The government aims to put a facial recognition system into practical use to prevent new coronavirus infections at large-scale events including the Tokyo Olympics and Paralympics, it was learned Friday. The government also hopes to improve the national capacity to conduct saliva-based polymerase chain reaction tests to simultaneously detect cases of influenza and novel coronavirus infection, informed sources said. The proposals are included in a draft program for developing new technologies for preventing coronavirus infection. The government will unveil the program shortly and carry out demonstration tests at relevant ministries and agencies. According to the draft, the government is looking at using security cameras equipped with a facial recognition system to record the movements of visitors to the Tokyo Games, which were postponed to 2021, and other large-scale events, the sources said.
Former Sony executive Ken Kutaragi, often called the "father" of the PlayStation video game system, has been named CEO of Tokyo-based startup Ascent Robotics. Ascent develops artificial-intelligence technologies for self-driving cars and other applications. Kutaragi said in a statement that he hopes to "drive the team forward on both the technology and business fronts." He joined the company's board in 2018. Ascent announced Kutaragi's appointment on Friday.
As the subway roared into Tokyo's Tsukishima Station a gust of wind tossed up a stray face mask, sending it sailing above the platform. Hisashi Taniguchi watched the piece of fabric fluttering about. He immediately pictured in his mind a microscopic view in which the wind dispersed -- in the air he was breathing -- countless viral particles that had been trapped between the mask's filters. There needs to be an efficient system to disinfect these public spaces, he thought. This was back in March, when the spread of COVID-19 was just starting to pick up speed in the capital.
Tokyo stocks took a downturn Thursday on the back of the yen's appreciation and overseas market falls. The 225-issue Nikkei average of the Tokyo Stock Exchange shed 156.16 points, or 0.67 percent, to close at 23,319.37, after rising 20.64 points Wednesday. The Topix index of all first section issues closed down 5.95 points, or 0.36 percent, at 1,638.40, following a 3.51-point rise the previous day. The market got off to a weaker start and plunged deeper in the morning, with sentiment chilled by the yen's strengthening against the dollar and a drop in the U.S. Dow Jones Industrial Average futures in off-hours trading, brokers said. Bearish performances of Chinese and other Asian shares also weighed on Tokyo stocks throughout the afternoon session, they added.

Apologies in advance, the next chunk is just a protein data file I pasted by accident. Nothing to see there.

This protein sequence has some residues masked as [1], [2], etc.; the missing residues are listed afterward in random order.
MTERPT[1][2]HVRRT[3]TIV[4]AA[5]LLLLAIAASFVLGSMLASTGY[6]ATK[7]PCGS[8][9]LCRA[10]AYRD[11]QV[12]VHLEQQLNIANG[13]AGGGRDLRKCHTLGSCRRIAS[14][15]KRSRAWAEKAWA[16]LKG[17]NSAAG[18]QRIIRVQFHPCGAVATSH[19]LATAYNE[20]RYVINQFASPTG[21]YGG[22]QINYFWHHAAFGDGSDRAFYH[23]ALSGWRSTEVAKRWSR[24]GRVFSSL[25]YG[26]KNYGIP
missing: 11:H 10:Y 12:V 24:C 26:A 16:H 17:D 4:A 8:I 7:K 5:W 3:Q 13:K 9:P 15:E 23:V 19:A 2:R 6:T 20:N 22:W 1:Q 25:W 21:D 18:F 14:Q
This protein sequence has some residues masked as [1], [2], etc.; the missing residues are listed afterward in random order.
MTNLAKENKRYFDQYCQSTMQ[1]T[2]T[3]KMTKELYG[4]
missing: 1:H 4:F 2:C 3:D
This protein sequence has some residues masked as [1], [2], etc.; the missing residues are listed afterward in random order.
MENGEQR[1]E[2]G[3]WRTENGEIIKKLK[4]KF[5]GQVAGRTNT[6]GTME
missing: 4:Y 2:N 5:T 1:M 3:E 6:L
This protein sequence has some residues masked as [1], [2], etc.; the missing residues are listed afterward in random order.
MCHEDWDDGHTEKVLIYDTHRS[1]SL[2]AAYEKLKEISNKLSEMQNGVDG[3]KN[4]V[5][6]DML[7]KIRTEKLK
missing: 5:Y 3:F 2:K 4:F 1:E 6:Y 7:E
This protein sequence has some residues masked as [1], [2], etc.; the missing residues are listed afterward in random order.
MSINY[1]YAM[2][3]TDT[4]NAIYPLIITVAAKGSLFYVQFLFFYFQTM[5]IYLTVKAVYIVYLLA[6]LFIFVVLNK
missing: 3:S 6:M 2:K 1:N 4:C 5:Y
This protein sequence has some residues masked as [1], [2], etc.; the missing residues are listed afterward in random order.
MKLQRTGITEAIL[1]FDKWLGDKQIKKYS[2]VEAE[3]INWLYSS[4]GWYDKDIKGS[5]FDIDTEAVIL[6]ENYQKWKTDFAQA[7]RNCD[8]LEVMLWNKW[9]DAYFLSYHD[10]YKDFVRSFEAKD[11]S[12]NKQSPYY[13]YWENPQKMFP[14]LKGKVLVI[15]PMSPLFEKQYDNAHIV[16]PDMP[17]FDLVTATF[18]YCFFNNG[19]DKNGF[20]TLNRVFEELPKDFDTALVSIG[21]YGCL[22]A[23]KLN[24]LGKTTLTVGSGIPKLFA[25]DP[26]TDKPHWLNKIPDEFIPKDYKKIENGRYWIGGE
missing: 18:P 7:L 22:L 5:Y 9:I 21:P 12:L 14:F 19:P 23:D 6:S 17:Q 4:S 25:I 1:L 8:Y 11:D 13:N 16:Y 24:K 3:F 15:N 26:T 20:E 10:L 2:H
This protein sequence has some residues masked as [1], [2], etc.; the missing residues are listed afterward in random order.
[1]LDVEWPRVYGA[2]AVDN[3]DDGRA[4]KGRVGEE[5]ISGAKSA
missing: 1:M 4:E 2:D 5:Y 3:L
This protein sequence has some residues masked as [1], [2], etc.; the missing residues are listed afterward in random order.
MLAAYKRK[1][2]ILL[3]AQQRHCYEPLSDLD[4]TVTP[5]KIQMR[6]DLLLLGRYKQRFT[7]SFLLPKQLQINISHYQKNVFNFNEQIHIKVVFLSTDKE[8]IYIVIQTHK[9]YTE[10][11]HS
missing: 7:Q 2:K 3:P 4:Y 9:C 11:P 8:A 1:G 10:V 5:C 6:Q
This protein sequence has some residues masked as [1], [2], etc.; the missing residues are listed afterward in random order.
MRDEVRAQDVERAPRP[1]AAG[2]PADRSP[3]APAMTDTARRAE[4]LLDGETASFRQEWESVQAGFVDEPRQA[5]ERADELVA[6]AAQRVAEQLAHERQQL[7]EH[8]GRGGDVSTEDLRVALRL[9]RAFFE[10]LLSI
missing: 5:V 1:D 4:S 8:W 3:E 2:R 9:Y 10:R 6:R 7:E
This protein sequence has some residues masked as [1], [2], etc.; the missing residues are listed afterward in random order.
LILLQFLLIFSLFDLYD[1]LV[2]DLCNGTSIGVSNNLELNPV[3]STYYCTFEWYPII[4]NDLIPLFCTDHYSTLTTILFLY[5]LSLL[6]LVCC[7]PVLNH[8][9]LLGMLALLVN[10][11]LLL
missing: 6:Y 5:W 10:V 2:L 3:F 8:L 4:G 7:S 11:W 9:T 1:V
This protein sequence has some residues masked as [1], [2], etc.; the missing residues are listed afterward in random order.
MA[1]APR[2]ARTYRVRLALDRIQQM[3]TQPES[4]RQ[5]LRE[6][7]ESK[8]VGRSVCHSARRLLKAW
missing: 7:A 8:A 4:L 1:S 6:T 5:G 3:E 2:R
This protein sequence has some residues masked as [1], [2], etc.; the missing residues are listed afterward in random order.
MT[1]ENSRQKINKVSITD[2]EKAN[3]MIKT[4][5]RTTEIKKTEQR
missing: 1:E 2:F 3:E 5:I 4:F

Google users contribute more than 20 million pieces of information on Maps every day – that's more than 200 contributions every second. The uncertainty of traffic can crash the algorithms predicting the best ETA. There is also a chance of new roads and buildings being built all the time. Though Google Maps gets its ETA right most of the time, there is still room for improvement. Researchers at Alphabet-owned DeepMind have partnered with the Google Maps team to improve the accuracy of the real-time ETAs by up to 50% in places like Berlin, Jakarta, São Paulo, Sydney, Tokyo, and Washington D.C.
TOKYO (THE YOMIURI SHIMBUN/ASIA NEWS NETWORK) - Products and services equipped with artificial intelligence (AI) are increasingly being used in our daily lives. They must be used wisely, by understanding the nature of AI. In AI, computers process large amounts of information to analyse them and make decisions. While conventional products operate within a range that was set beforehand, AI products can increase the accuracy of their operations by continuously accumulating user data and learning from that. A user has only to talk to smart speakers that use AI voice recognition for the speakers to perform such tasks as operating home appliances, or searching for necessary information and conveying that information to the user.